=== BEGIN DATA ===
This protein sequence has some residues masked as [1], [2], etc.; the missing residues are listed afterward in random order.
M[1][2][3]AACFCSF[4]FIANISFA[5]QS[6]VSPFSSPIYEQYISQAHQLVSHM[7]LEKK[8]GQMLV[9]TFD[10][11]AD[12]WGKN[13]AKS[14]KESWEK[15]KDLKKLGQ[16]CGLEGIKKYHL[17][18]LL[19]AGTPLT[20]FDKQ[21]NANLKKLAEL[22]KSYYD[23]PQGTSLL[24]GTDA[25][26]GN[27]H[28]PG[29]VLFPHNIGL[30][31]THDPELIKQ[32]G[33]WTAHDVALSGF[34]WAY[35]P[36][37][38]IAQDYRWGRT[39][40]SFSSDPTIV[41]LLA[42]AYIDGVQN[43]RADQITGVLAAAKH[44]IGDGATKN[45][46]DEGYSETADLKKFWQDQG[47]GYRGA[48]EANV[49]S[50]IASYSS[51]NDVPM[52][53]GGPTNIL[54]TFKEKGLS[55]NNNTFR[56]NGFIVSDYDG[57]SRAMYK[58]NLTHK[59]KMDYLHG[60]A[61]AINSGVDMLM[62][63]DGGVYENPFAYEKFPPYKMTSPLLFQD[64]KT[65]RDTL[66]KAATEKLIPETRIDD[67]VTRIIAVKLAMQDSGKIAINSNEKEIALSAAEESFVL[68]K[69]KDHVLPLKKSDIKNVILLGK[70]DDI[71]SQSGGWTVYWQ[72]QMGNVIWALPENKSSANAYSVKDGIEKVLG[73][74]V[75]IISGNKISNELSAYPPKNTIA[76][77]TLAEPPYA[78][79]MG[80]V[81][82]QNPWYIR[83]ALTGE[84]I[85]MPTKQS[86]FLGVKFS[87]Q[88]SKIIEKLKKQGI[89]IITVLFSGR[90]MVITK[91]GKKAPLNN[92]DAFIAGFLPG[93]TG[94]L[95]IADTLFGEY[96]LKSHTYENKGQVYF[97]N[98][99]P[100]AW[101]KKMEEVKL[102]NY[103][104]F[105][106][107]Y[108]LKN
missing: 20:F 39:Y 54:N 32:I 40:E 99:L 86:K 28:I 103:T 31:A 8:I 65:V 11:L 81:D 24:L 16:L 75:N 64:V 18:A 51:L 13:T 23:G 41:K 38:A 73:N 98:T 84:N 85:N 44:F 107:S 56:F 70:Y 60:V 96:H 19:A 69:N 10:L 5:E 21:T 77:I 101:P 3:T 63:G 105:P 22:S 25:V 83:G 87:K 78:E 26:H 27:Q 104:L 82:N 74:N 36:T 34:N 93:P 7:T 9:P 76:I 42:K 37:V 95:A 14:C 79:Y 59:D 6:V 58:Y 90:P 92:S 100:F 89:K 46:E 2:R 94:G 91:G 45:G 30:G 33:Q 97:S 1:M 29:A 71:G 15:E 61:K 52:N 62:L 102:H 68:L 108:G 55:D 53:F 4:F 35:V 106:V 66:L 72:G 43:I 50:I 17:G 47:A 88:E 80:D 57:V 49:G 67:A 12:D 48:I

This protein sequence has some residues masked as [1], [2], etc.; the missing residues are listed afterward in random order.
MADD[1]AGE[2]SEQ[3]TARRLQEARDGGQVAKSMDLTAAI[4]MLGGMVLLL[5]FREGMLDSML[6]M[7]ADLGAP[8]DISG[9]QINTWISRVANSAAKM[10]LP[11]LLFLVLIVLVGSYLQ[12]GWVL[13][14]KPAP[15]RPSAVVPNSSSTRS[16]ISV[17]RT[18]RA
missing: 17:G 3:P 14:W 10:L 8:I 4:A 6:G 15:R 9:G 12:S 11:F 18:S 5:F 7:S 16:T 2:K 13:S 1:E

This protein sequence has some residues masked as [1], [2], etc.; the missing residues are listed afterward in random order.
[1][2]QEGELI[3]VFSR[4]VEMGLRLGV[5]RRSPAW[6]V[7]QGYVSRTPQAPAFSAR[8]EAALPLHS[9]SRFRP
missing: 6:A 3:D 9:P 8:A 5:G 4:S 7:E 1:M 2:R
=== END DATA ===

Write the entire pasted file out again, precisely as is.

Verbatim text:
This protein sequence has some residues masked as [1], [2], etc.; the missing residues are listed afterward in random order.
M[1][2][3]AACFCSF[4]FIANISFA[5]QS[6]VSPFSSPIYEQYISQAHQLVSHM[7]LEKK[8]GQMLV[9]TFD[10][11]AD[12]WGKN[13]AKS[14]KESWEK[15]KDLKKLGQ[16]CGLEGIKKYHL[17][18]LL[19]AGTPLT[20]FDKQ[21]NANLKKLAEL[22]KSYYD[23]PQGTSLL[24]GTDA[25][26]GN[27]H[28]PG[29]VLFPHNIGL[30][31]THDPELIKQ[32]G[33]WTAHDVALSGF[34]WAY[35]P[36][37][38]IAQDYRWGRT[39][40]SFSSDPTIV[41]LLA[42]AYIDGVQN[43]RADQITGVLAAAKH[44]IGDGATKN[45][46]DEGYSETADLKKFWQDQG[47]GYRGA[48]EANV[49]S[50]IASYSS[51]NDVPM[52][53]GGPTNIL[54]TFKEKGLS[55]NNNTFR[56]NGFIVSDYDG[57]SRAMYK[58]NLTHK[59]KMDYLHG[60]A[61]AINSGVDMLM[62][63]DGGVYENPFAYEKFPPYKMTSPLLFQD[64]KT[65]RDTL[66]KAATEKLIPETRIDD[67]VTRIIAVKLAMQDSGKIAINSNEKEIALSAAEESFVL[68]K[69]KDHVLPLKKSDIKNVILLGK[70]DDI[71]SQSGGWTVYWQ[72]QMGNVIWALPENKSSANAYSVKDGIEKVLG[73][74]V[75]IISGNKISNELSAYPPKNTIA[76][77]TLAEPPYA[78][79]MG[80]V[81][82]QNPWYIR[83]ALTGE[84]I[85]MPTKQS[86]FLGVKFS[87]Q[88]SKIIEKLKKQGI[89]IITVLFSGR[90]MVITK[91]GKKAPLNN[92]DAFIAGFLPG[93]TG[94]L[95]IADTLFGEY[96]LKSHTYENKGQVYF[97]N[98][99]P[100]AW[101]KKMEEVKL[102]NY[103][104]F[105][106][107]Y[108]LKN
missing: 20:F 39:Y 54:N 32:I 40:E 99:L 86:K 28:I 103:T 31:A 8:I 65:V 11:L 81:D 24:L 16:L 75:N 64:V 18:A 51:L 13:T 23:G 41:K 38:A 73:N 98:T 84:N 85:N 44:F 107:S 56:F 70:Y 60:V 96:H 19:A 69:N 10:L 5:E 21:T 77:I 101:P 3:T 63:G 105:P 22:S 25:V 83:G 87:K 78:E 26:H 27:Q 104:L 82:N 74:N 36:T 34:N 93:P 7:T 9:P 76:I 42:K 37:V 95:A 14:C 79:Y 59:D 6:V 58:Y 90:P 92:S 100:F 89:K 46:E 2:R 94:G 91:G 45:G 30:G 33:Q 97:S 1:M 29:A 71:G 15:E 61:K 52:N 62:L 102:H 68:L 108:G 55:D 53:F 4:F 35:V 106:V 66:L 72:G 43:I 50:I 17:G 47:A 88:E 80:D 57:V 49:G 67:A 12:D 48:I

This protein sequence has some residues masked as [1], [2], etc.; the missing residues are listed afterward in random order.
MADD[1]AGE[2]SEQ[3]TARRLQEARDGGQVAKSMDLTAAI[4]MLGGMVLLL[5]FREGMLDSML[6]M[7]ADLGAP[8]DISG[9]QINTWISRVANSAAKM[10]LP[11]LLFLVLIVLVGSYLQ[12]GWVL[13][14]KPAP[15]RPSAVVPNSSSTRS[16]ISV[17]RT[18]RA
missing: 17:G 3:P 14:W 10:L 8:I 4:A 6:G 15:R 9:G 12:S 11:F 18:S 5:F 7:S 16:T 2:K 13:S 1:E

This protein sequence has some residues masked as [1], [2], etc.; the missing residues are listed afterward in random order.
[1][2]QEGELI[3]VFSR[4]VEMGLRLGV[5]RRSPAW[6]V[7]QGYVSRTPQAPAFSAR[8]EAALPLHS[9]SRFRP
missing: 6:A 3:D 9:P 8:A 5:G 4:S 7:E 1:M 2:R